Fourth, our infertility has slowly led me to a deeper appreciation of the eucharistic quality of the Christian life. For years, I talked with far too much ease about the “sacrifice of the Mass”—how all of our lives must become an offering, a gift to the Father through the Son in the unity of the Holy Spirit. In fact, true self-gift is hard. It is hard to give yourself away to a God who does not seem to listen to your prayers. It is hard to wait for a child who may never come. It is hard to love your spouse when you are distracted by the phantasms of sorrow that have become your dearest friend. It is hard to muster a smile when your friends announce that they will be having another child. It is just hard.
At such moments, I do not know what else to do but to seek union with Christ himself; to enter more deeply into the eucharistic logic of the church, where self-preservation is transformed into self-gift. The Eucharist continues to teach me that I cannot do it myself. I cannot climb out of the sorrow, the sadness, the misery. But I can give it away. I can slowly enter into the eucharistic life of the church, to become vulnerable, self-giving love even in the midst of sorrow. Knowing, of course, that in the Resurrection, such love has conquered death.
As I have learned most of all through the Eucharist, Kara and I were not married for ourselves. We were married that our lives might become an offering of love for the world. For our nieces, for our nephews, for a child not biologically our own but whom we hope one day to welcome. Even our infertility is not about us. It’s about how God can transform our sorrow into joy, how even in the shadow of this cross, the light shines in the darkness and the darkness will not overcome it. Of course, our woundedness remains. But prayer has given it a shape, a reason, a participation in God’s very life. Even through this suffering, the Word desires to become flesh in my life through a prayerful obedience to the will of a God whom I cannot quite comprehend.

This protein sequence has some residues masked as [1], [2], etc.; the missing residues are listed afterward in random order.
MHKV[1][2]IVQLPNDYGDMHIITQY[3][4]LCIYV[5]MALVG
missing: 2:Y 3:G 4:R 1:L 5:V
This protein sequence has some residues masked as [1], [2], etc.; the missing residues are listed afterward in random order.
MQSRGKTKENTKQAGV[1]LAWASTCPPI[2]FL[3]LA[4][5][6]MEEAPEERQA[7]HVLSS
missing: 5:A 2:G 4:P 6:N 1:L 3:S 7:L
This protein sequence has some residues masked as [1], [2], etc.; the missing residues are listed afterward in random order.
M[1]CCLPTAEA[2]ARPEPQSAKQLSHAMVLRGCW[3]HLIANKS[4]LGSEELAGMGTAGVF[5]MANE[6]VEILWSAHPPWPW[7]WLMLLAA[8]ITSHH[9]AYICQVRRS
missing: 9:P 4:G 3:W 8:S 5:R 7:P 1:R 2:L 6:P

Sometimes I allow myself to daydream about having a child. I recognize now that such a moment may never come, that nothing in human life is sure. That is why learning to pray through infertility has been a reformation of my vision of grace as gift, not guarantee. If grace were guaranteed, would such moments be grace, a gift beyond what we could imagine? So we stand waiting for Gabriel, learning to hear the angel’s voice in new ways: in time spent with our godchildren, in signing up to serve as foster parents, in delighting in each other’s presence. And the more I enter into the grace of prayer, the more I see that Gabriel has already come in these moments: Let it be done to me according to your word.